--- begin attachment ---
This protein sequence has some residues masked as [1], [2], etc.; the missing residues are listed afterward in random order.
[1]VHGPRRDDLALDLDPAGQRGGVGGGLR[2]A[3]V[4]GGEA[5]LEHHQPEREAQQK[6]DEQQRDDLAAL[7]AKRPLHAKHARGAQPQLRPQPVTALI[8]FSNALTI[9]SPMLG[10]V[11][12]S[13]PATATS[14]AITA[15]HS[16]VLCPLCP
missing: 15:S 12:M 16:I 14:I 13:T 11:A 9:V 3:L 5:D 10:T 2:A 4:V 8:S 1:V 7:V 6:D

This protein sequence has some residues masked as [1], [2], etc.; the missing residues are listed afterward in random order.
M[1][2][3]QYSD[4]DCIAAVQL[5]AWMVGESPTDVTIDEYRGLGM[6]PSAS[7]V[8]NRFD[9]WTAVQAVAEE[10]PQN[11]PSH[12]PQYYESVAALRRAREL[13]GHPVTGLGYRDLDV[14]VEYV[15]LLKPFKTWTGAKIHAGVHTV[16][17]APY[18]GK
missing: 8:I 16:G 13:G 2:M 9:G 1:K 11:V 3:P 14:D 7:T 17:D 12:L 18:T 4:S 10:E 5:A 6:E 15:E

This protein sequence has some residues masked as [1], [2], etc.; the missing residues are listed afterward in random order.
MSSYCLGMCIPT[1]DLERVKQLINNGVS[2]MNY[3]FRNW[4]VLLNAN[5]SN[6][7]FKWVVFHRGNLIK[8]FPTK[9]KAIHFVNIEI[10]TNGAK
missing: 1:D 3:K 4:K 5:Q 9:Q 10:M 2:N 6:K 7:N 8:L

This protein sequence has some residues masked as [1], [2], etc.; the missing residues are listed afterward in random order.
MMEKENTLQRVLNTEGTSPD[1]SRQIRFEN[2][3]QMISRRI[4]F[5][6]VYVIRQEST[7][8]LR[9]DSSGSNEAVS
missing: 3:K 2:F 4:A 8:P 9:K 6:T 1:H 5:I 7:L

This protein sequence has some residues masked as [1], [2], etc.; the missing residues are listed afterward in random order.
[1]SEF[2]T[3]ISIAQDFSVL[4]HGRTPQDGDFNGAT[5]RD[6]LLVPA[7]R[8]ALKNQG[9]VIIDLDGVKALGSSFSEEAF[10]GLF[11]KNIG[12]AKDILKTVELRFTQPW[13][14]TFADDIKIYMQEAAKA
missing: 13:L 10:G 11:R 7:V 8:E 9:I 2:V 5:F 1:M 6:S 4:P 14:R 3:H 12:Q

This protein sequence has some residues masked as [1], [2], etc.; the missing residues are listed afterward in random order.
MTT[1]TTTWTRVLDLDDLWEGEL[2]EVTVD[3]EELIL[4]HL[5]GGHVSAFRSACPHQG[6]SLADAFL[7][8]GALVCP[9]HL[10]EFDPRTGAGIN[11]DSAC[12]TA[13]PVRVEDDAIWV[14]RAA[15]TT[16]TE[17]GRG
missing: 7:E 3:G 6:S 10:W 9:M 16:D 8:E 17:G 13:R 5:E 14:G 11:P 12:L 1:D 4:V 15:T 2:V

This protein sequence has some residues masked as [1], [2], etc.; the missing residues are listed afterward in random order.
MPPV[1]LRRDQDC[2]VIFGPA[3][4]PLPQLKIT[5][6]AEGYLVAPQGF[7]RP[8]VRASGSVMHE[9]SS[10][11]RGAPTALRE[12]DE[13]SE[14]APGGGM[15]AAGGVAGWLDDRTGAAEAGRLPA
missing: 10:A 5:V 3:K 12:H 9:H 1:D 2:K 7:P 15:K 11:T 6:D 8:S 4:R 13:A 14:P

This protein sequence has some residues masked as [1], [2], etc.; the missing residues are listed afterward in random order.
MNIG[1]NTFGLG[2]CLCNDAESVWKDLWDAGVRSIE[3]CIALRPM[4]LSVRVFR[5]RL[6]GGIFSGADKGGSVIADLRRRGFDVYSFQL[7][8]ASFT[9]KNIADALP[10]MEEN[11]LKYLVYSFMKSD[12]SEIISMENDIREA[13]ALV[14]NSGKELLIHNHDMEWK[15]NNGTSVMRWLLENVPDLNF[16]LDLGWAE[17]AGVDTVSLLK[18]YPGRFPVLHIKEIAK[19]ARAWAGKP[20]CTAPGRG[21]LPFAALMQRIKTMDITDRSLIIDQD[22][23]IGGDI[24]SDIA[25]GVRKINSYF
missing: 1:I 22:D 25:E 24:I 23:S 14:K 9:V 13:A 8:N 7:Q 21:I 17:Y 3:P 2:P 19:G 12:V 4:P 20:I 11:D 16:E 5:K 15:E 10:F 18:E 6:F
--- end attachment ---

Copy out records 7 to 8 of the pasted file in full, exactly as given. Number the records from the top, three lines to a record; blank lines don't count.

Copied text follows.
This protein sequence has some residues masked as [1], [2], etc.; the missing residues are listed afterward in random order.
MPPV[1]LRRDQDC[2]VIFGPA[3][4]PLPQLKIT[5][6]AEGYLVAPQGF[7]RP[8]VRASGSVMHE[9]SS[10][11]RGAPTALRE[12]DE[13]SE[14]APGGGM[15]AAGGVAGWLDDRTGAAEAGRLPA
missing: 10:A 5:V 3:K 12:H 9:H 1:D 2:K 7:P 15:K 11:T 6:D 8:S 4:R 13:A 14:P

This protein sequence has some residues masked as [1], [2], etc.; the missing residues are listed afterward in random order.
MNIG[1]NTFGLG[2]CLCNDAESVWKDLWDAGVRSIE[3]CIALRPM[4]LSVRVFR[5]RL[6]GGIFSGADKGGSVIADLRRRGFDVYSFQL[7][8]ASFT[9]KNIADALP[10]MEEN[11]LKYLVYSFMKSD[12]SEIISMENDIREA[13]ALV[14]NSGKELLIHNHDMEWK[15]NNGTSVMRWLLENVPDLNF[16]LDLGWAE[17]AGVDTVSLLK[18]YPGRFPVLHIKEIAK[19]ARAWAGKP[20]CTAPGRG[21]LPFAALMQRIKTMDITDRSLIIDQD[22][23]IGGDI[24]SDIA[25]GVRKINSYF
missing: 1:I 22:D 25:E 24:I 23:S 14:K 9:V 13:A 8:N 7:Q 21:I 17:Y 3:P 2:P 19:G 12:V 4:P 20:I 11:D 16:E 5:K 15:E 10:F 18:E 6:F